The dogs have a mighty appetite;
they never have enough.
But they are shepherds who have no understanding;
they have all turned to their own way,
each to his own gain, one and all.
“Come,” they say, “let me get wine;
let us fill ourselves with strong drink;
and tomorrow will be like this day,
great beyond measure.”

For some reason, this passage has really pushed a hot button with me today, and I find myself getting angry.  Why?

In this text from Isaiah 56.9-12, Israel’s leaders are being called out for their irresponsibility. How were they being irresponsible? What were they supposed to be doing?

Their leaders were supposed to teach the people; they were supposed to teach the people God’s law (Deuteronomy 17.14-20).  From the king on down, they were supposed to teach the people to fear the Lord their God by keeping all the words of the law and not turning aside from the commandments.

We know from reading through Israel’s history and the writings of the prophets that idolatry, immorality and injustice quickly made their way into the nation, and God had to punish his people.  God specifically takes the nation’s leaders to task.

“His watchmen are blind; they are all without knowledge
…they are shepherds who have no understanding”

The leaders, referred to as watchmen, were blind and without knowledge. They didn’t know the law; they didn’t know God’s ways; they became blind to the dangers facing the nation.  These leaders, who were supposed to meditate on the law day and night and speak about it always (Joshua 1.8), had become “silent dogs;” they let everyone go their own way without teaching what was right. What is even worse is that they turned to their own way, “each to his own gain,” using their status to satisfy their own appetites and teaching their people that “tomorrow will be like this day, great beyond measure.”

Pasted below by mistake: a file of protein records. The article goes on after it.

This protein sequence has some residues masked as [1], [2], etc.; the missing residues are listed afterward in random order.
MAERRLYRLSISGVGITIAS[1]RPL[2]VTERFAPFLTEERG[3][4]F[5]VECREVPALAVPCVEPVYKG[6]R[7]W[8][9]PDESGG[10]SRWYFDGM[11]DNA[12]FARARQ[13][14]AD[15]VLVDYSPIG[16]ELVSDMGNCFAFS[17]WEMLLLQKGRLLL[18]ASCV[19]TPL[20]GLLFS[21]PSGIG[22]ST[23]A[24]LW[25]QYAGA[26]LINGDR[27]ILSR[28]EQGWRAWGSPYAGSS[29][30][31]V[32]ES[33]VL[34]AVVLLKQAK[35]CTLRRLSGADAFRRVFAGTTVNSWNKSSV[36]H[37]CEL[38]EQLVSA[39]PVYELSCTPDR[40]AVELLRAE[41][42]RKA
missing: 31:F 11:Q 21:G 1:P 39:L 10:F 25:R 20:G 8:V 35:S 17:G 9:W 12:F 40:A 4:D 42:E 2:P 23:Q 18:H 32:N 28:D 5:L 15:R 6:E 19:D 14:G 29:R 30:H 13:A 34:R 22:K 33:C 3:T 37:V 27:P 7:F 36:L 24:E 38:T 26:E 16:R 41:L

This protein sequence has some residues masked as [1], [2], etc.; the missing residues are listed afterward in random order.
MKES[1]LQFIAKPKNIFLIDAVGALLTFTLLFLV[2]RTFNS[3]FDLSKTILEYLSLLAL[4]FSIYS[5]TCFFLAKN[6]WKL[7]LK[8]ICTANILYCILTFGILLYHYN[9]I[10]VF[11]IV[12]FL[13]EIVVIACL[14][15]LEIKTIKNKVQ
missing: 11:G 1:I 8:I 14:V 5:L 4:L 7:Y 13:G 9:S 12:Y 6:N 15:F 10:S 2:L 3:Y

So why am I angry?

If we fast-forward to the present time, I see the same thing happening.  I see leaders who are not preaching the Gospel; leaders who are not teaching their people God’s ways, leaving them ignorant toward the things of God.

I see leaders who have achieved celebrity status and are living their best life now, with mansions, private jets and luxury cars – all paid for by their congregations.

I see leaders teaching their people to pursue wealth, prosperity and earthly things that will only pass away, instead of teaching their people to pursue righteousness and the things that please God.

I see leaders who have turned a blind eye toward – and even celebrate the things on which the wrath of God will eventually come.

The beasts are coming to devour and the watchmen are blind; the watchmen are silent and ignorant.

If you are a church leader, I am begging you, hold firm to Paul’s pastoral exhortation:

“Do your best to present yourself to God as one approved, a worker who has no need to be ashamed, rightly handling the word of truth.” – 2 Timothy 2.15

If you are a church leader, I am begging you, hold to the trustworthy word as taught; give instruction in sound doctrine and rebuke those who contradict it (Titus 1.9).

The beasts are coming to devour.

Sinking in doubt…

Immediately he made the disciples get into the boat and go before him to the other side, while he dismissed the crowds. And after he had dismissed the crowds, he went up on the mountain by himself to pray. When evening came, he was there alone, but the boat by this time was a long way from the land, beaten by the waves, for the wind was against them. And in the fourth watch of the night he came to them, walking on the sea. But when the disciples saw him walking on the sea, they were terrified, and said, “It is a ghost!” and they cried out in fear. But immediately Jesus spoke to them, saying, “Take heart; it is I. Do not be afraid.”